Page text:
in first grade i sat so close to the blackboard that i was practically cheek-to-cheek with it. i could barely see the words even when squinting. my teacher mrs moore (who i remember most for her smiley faces with 'buns' of hair to match her real-life bun!) told me while tracing my christmas silhouette that i needed to go to the eye doctor. ahhhh doctors. i've always been a bit weary of them.
my parents always say that by my second visit to dr chandler i had memorised the eye chart in hopes of going home without glasses. i maintain they all told me my eyesight wouldn't get any worse if i wore the 'special' blue glasses. how did i fall for that?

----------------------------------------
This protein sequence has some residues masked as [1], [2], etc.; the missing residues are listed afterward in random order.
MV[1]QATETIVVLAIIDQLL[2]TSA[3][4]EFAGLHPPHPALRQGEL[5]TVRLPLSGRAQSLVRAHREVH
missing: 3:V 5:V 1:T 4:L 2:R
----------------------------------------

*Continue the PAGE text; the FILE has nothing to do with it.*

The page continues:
who with glasses doesn't have serial fantasies about waking up to see the alarm clock as more than just a few blinking lights...? i've had my fair share of 20/20 daydreams but since starting the search for a new pair of specs, i've realised i also hold onto very vivid memories of not quite being able to see the whole picture. memories that i wouldn't dare trade. on many a friday evening in my youth, the five of us piled into my dad's pick-up truck and drove to my grandmother's house for the weekend. i would usually take my glasses off and fall asleep, my head rested on my dad's shoulder. waking up to look through the windshield at the street lights and passing billboards, so blurry without my second set of eyes, only to fall right back asleep until we pulled in the driveway. i always thought the lights looked like twinkling snowballs, and if i tilted my head they moved like pinwheels, growing larger and smaller as we drove onward. what i wouldn't give for one more of those friday nites.